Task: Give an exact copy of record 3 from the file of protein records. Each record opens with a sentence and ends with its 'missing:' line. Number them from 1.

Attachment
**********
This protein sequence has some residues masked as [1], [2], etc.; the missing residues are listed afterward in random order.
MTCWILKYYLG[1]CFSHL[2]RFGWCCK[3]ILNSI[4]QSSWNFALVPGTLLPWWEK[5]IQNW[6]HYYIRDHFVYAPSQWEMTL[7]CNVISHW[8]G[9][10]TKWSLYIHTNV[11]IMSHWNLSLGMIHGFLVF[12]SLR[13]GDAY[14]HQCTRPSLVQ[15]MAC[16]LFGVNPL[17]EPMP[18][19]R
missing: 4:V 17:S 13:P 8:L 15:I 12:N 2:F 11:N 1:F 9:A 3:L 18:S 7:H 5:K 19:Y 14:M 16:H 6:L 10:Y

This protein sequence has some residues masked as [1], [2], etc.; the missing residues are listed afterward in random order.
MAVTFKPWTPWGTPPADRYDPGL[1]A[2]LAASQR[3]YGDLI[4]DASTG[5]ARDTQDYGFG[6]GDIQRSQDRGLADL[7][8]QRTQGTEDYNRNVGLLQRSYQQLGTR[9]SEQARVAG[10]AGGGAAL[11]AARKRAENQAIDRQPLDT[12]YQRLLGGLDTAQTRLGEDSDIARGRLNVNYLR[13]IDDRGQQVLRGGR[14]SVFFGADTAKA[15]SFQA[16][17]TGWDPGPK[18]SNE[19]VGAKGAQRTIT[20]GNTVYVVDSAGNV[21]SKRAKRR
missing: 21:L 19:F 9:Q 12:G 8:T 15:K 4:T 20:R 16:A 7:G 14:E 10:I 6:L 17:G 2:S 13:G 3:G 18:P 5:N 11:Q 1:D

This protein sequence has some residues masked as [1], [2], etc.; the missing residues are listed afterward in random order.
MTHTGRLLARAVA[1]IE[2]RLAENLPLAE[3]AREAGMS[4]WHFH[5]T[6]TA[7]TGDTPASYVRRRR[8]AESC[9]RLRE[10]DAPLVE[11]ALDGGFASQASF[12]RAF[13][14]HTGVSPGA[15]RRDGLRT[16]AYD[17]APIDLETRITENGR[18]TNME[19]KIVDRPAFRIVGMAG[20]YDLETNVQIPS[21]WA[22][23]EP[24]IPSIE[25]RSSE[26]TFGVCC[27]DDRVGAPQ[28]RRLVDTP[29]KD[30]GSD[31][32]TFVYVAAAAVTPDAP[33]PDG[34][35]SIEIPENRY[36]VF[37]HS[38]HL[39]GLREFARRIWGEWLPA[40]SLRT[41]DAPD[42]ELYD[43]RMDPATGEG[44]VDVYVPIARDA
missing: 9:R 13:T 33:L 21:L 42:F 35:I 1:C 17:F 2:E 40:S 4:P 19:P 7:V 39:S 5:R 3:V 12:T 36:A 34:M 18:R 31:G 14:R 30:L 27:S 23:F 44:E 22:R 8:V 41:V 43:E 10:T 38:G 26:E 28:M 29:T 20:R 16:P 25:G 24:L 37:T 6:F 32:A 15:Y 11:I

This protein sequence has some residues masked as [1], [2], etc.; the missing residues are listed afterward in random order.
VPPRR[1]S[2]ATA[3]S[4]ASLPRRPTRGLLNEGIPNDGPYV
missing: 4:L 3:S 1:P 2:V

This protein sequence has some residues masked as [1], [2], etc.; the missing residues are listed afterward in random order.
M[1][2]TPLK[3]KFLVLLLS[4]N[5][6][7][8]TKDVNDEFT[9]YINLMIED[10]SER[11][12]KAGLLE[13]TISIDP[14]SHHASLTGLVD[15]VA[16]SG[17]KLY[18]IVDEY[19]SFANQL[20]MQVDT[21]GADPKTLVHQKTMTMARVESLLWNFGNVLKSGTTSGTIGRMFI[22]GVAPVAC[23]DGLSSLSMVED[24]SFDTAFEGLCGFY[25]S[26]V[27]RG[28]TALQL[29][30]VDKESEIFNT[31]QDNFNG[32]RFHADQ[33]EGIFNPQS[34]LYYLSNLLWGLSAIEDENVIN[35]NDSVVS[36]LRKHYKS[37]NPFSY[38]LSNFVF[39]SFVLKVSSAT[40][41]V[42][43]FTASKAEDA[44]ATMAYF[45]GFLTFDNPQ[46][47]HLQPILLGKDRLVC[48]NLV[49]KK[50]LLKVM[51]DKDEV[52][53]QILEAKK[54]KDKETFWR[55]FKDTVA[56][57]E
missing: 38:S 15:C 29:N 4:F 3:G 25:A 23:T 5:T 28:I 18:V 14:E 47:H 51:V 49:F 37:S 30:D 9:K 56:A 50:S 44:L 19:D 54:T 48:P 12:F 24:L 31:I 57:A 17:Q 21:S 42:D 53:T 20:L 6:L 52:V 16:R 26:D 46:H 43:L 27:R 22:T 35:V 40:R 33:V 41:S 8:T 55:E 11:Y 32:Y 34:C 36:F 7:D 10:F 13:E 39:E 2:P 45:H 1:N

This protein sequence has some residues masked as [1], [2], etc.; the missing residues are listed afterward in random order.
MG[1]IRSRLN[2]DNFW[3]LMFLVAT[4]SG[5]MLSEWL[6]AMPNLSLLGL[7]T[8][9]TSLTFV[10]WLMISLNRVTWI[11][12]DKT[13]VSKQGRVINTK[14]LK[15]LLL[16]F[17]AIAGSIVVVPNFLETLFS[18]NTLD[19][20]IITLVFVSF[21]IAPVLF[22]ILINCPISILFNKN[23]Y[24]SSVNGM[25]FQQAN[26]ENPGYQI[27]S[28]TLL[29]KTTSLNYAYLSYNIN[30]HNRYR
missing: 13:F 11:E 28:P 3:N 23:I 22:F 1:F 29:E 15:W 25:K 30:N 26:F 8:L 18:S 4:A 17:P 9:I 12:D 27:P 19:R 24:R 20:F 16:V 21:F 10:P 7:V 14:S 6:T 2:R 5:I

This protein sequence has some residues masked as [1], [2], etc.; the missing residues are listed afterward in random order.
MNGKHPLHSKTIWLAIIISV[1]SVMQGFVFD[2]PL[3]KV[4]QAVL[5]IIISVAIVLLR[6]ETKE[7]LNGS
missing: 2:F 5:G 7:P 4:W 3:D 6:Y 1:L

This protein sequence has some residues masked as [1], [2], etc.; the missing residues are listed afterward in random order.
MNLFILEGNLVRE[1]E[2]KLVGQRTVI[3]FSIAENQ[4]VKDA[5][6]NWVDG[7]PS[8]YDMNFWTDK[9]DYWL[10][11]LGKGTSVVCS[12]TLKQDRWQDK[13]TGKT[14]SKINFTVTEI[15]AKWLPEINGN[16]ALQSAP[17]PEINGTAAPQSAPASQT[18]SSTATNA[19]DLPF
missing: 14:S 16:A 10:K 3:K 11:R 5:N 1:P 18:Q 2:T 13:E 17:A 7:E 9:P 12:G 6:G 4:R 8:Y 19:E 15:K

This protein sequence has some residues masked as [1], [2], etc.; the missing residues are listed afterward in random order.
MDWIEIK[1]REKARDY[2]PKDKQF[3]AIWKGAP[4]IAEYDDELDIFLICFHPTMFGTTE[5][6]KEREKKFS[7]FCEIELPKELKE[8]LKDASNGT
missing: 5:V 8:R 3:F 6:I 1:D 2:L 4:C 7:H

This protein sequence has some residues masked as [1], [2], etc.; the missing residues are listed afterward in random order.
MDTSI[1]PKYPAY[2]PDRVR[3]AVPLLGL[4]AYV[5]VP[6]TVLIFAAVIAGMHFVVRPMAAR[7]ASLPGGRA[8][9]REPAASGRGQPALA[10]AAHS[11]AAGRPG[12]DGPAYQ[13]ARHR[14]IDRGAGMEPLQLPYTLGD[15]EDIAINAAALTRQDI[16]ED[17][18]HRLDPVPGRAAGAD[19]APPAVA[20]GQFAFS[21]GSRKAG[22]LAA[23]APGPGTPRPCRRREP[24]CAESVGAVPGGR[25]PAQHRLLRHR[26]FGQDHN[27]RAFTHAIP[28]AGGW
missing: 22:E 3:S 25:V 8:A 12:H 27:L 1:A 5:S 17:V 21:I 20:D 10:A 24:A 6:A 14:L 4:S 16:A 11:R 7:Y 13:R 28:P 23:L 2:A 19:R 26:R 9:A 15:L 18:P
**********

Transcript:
This protein sequence has some residues masked as [1], [2], etc.; the missing residues are listed afterward in random order.
MTHTGRLLARAVA[1]IE[2]RLAENLPLAE[3]AREAGMS[4]WHFH[5]T[6]TA[7]TGDTPASYVRRRR[8]AESC[9]RLRE[10]DAPLVE[11]ALDGGFASQASF[12]RAF[13][14]HTGVSPGA[15]RRDGLRT[16]AYD[17]APIDLETRITENGR[18]TNME[19]KIVDRPAFRIVGMAG[20]YDLETNVQIPS[21]WA[22][23]EP[24]IPSIE[25]RSSE[26]TFGVCC[27]DDRVGAPQ[28]RRLVDTP[29]KD[30]GSD[31][32]TFVYVAAAAVTPDAP[33]PDG[34][35]SIEIPENRY[36]VF[37]HS[38]HL[39]GLREFARRIWGEWLPA[40]SLRT[41]DAPD[42]ELYD[43]RMDPATGEG[44]VDVYVPIARDA
missing: 9:R 13:T 33:L 21:L 42:F 35:I 1:C 17:F 2:E 40:S 4:P 19:P 7:V 39:S 5:R 3:V 12:T 36:A 34:M 18:R 31:G 14:R 30:L 27:S 23:F 44:E 22:R 8:V 41:V 43:E 10:T 38:G 26:E 28:M 29:T 20:R 16:P 25:G 24:L 37:T 6:F 32:A 15:Y 11:I